Sacked by Nike, his seven Tour de France titles stripped from him, the American hero will go down in history as one of sport’s biggest ever frauds.

He has taken the rap, quite rightly, for the culture of serial doping and rampant cheating that plagued cycling in the golden years either side of the millennium.

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Why Mark Cavendish must leave Team Sky

Is the Sky really the limit? | Mark Cavendish won his team’s first race of 2012 in Qatar back in February. (Image | Team Sky)

If you have got into cycling recently having been inspired by the Bradley Wiggins boom, then he is naturally going to be your cycling god. For me, however, this title is reserved for one man only. That man is Mark Cavendish.

Back when cycling stoked my interest, the Manx Missile was constantly hitting his targets at then-team HTC-Highroad. With a full lead out train, he would win stages which were not even designed for sprinters.

Individuals such as Lars Bak, Peter Velits and Tony Martin hammered it out for Cavendish on the front, Bernie Eisle drove him up the mountains and Matt Goss and Mark Renshaw took control in the stage’s twilight.

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Once considered an all-American hero, Lance Armstrong’s reputation has been not only savaged, but seemingly abandoned, by his decision not to contest the USADA’s accusations (Image | AP)

He should have gone down as one of the most legendary sportsmen of his generation, fit to stand alongside Zinedine Zidane, Jonah Lomu, Sir Steve Redgrave and Stephen Hendry among the most dominant sportsmen of his era.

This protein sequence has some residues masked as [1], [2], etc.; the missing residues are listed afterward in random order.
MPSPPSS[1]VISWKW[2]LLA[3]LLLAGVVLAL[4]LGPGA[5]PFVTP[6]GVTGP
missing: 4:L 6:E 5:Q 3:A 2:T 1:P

Instead, when I talk to my kids about the heroes I grew up watching, Lance Armstrong will be notable only by his absence. He is destined to be an afterthought, an outcast, condemned to stand alongside the likes of Marion Jones and Ben Johnson among the most famous dopers in sporting history.

The titan of cycling has been torn from his saddle. The legend, it appears, is dead.

But for the other side of Lance Armstrong, there was more at stake than his competitive accolades.

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Best of enemies | Anna Meares versus Victoria Pendleton was a highlight of London 2012’s great sporting rivalries. (Image | Daily Mail)

We have witnessed a number of extraordinary accomplishments at the London 2012 Olympic Games. In the lead up to the Games, however, there were few events I wished to see more than the culmination of one of the most enthralling sporting rivalries for a generation: Victoria Pendleton facing Anna Meares.

While Pendleton could claim first blood, after taking gold in the keirin, the focus would rightly be on the women’s sprint, which took place on the final day of action in the Velodrome.

Pendleton’s gold in the keirin was an unexpected success. Meares led going into the final lap, but Pendleton timed her move perfectly, taking the lead and maintaining it as she crossed the finish line.